This may help India gradually get into the Nuclear Suppliers Group (NSG). It may be recalled that in July 2016, India became a member of the Missile Technology Control Regime (MTCR), considered a precursor to the entry to NSG. The Government’s rescue missions in West Asia – Operation Rahat – exemplified that bold initiative can change perceptions about India.
Nobody possibly knew that choking terror funding was so easy. Jammu & Kashmir and Chhattisgarh see unprecedented solutions. Terrorists are on the run, stone-pelting has stopped and Maoists take the safe route of surrender as their cash evaporates. It would not only change the development discourse but would also reduce expenses on policing – possibly equal to the cost of printing new currency notes and destroying the old ones, almost Rs30,000 crore.
Yes, the cash crunch has thrown new challenges to the rural economy. Agricultural markets saw a sharp drop in trading volumes. Small farmers who require funds sold their Kharif produce at a discount. Modi has started thinking in terms of farmers and kisan credit cards, but the latest National Sample Survey (NSSO) says that 52 per cent farm families have an average debt of Rs47,000.
Note-ban was a bold decision to move away from the 1991 Manmohanomics. It is an experiment that is likely to become the anchor for future discussion on Indian economy. Modi is accused of changing rules over 60 times in 50 days (November 8- December 30). The detractors see it as flip-flop while others view it as the adaptability of a non-rigid Government to suit the practical needs.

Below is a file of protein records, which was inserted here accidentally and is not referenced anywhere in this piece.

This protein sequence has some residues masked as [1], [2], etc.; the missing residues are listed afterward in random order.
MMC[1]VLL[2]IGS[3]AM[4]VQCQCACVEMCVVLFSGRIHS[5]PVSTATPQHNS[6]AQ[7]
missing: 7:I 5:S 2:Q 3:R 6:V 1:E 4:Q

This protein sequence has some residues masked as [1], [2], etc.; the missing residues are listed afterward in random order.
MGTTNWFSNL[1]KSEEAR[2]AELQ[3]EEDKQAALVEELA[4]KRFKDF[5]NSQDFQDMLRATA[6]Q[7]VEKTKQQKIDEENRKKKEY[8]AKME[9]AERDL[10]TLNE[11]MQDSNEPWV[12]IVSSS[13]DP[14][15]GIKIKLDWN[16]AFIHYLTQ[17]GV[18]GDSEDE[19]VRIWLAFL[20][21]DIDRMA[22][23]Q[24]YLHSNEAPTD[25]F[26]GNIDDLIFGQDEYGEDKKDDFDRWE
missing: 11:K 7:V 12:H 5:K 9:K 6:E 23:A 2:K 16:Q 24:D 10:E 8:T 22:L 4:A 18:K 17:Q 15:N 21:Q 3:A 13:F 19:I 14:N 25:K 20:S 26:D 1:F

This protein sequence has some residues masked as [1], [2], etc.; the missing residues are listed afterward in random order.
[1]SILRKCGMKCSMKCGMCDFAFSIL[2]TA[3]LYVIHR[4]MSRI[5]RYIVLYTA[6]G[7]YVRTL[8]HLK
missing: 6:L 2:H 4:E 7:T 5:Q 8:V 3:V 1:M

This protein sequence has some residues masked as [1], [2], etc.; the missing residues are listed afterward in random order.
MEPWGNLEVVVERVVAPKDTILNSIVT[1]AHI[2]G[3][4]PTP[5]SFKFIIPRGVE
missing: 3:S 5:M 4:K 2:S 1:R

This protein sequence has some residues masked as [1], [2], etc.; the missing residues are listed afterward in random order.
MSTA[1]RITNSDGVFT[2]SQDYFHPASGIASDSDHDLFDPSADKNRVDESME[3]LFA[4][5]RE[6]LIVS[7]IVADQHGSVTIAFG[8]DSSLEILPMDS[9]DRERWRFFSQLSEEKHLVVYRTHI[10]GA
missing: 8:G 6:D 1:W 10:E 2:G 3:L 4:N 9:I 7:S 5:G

This has prevented the Opposition to cash in on the supposed discontent over note-ban. A newspaper headline said, ‘Round one seems to be Modi’s’. This is proven by the ‘joint’ Opposition’s rejection of Congress as the automatic leader of the anti-BJP campaign. Political circles still are apprehensive of the scam tainted Congress, or “which”, to quote Rajmohan Gandhi in an English daily, “did not or could not fight corruption… Modi seems closer to cultural revolutionaries of the Right and Left”.
Digitalisation has its problems. It is expensive. Security is lax. Even former Infosys chief Nandan Nilekani says that each transaction costs five to Rs15 or more on e-wallets and much more on debit and credit cards. But it is fast. Overnight, it has catapulted India into digital age, a promise the 2016-17 Budget made, a big leap since the computerisation drive by Rajiv Gandhi.
Prudent Modi is expected to make it inexpensive, secure and people-friendly.
Modi has to bring farms and farmers into focus in the Budget. He has to ensure that, when production rises farmers’ investments are protected and middle-men do not thrive. Note-ban is a great gamble. Prime Minister Modi has to win it for all – rural folks, urban workers, and the industry. He has to send banks on a feverish pitch after large lenders to end bad loans.
People want to see him succeed in a globally challenged economy. They want him to take care of their travails, decide on floor deposit interest rates at nine per cent so that their money value remains intact, do away with income-tax, highway tolls, make people cash rich and cut bank transaction costs. More money into the people’s hands is the panacea for pacing up the economy.
Many hints are there that Modi wants to do. The country expects that 2017 becomes a landmark in the Indian
economy.
(The writer is a senior journalist)